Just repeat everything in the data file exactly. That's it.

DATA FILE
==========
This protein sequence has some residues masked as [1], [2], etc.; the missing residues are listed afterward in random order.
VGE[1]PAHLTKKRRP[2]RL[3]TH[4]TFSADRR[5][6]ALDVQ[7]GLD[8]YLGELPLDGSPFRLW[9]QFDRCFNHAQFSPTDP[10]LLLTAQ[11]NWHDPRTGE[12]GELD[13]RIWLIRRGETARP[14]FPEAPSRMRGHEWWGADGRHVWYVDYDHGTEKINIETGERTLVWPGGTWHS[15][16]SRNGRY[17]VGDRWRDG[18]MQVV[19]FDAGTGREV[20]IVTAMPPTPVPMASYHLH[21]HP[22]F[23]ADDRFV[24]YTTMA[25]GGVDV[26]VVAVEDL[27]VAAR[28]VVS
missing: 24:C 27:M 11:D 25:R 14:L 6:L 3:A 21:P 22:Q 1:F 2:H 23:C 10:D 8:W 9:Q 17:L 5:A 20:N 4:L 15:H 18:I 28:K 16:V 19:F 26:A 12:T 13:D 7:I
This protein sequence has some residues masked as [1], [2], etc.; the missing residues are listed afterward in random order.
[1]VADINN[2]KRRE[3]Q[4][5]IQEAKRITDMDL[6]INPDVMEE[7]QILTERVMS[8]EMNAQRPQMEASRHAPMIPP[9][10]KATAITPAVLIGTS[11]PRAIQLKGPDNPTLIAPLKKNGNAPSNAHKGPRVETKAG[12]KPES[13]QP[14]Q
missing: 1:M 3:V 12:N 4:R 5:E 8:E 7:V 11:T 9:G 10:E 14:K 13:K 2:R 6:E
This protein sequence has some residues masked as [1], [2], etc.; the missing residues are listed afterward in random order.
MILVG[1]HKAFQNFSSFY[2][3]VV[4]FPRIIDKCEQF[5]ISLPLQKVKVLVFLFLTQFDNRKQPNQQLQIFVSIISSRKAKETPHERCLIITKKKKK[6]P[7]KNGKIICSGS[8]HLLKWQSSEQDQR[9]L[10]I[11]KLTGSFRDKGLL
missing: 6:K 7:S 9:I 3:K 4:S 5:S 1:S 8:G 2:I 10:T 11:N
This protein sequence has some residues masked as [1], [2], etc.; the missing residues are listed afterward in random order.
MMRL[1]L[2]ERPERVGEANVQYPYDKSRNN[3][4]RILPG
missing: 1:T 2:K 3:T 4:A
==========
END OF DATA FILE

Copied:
This protein sequence has some residues masked as [1], [2], etc.; the missing residues are listed afterward in random order.
VGE[1]PAHLTKKRRP[2]RL[3]TH[4]TFSADRR[5][6]ALDVQ[7]GLD[8]YLGELPLDGSPFRLW[9]QFDRCFNHAQFSPTDP[10]LLLTAQ[11]NWHDPRTGE[12]GELD[13]RIWLIRRGETARP[14]FPEAPSRMRGHEWWGADGRHVWYVDYDHGTEKINIETGERTLVWPGGTWHS[15][16]SRNGRY[17]VGDRWRDG[18]MQVV[19]FDAGTGREV[20]IVTAMPPTPVPMASYHLH[21]HP[22]F[23]ADDRFV[24]YTTMA[25]GGVDV[26]VVAVEDL[27]VAAR[28]VVS
missing: 24:C 27:M 11:D 25:R 14:L 6:L 3:A 21:P 22:Q 1:F 2:H 23:C 10:D 8:W 9:Q 17:L 5:A 20:N 4:L 15:H 18:I 28:K 16:V 19:F 26:A 12:T 13:D 7:I
This protein sequence has some residues masked as [1], [2], etc.; the missing residues are listed afterward in random order.
[1]VADINN[2]KRRE[3]Q[4][5]IQEAKRITDMDL[6]INPDVMEE[7]QILTERVMS[8]EMNAQRPQMEASRHAPMIPP[9][10]KATAITPAVLIGTS[11]PRAIQLKGPDNPTLIAPLKKNGNAPSNAHKGPRVETKAG[12]KPES[13]QP[14]Q
missing: 1:M 3:V 12:N 4:R 5:E 8:E 7:V 11:T 9:G 10:E 14:K 13:K 2:R 6:E
This protein sequence has some residues masked as [1], [2], etc.; the missing residues are listed afterward in random order.
MILVG[1]HKAFQNFSSFY[2][3]VV[4]FPRIIDKCEQF[5]ISLPLQKVKVLVFLFLTQFDNRKQPNQQLQIFVSIISSRKAKETPHERCLIITKKKKK[6]P[7]KNGKIICSGS[8]HLLKWQSSEQDQR[9]L[10]I[11]KLTGSFRDKGLL
missing: 6:K 7:S 9:I 3:K 4:S 5:S 1:S 8:G 2:I 10:T 11:N
This protein sequence has some residues masked as [1], [2], etc.; the missing residues are listed afterward in random order.
MMRL[1]L[2]ERPERVGEANVQYPYDKSRNN[3][4]RILPG
missing: 1:T 2:K 3:T 4:A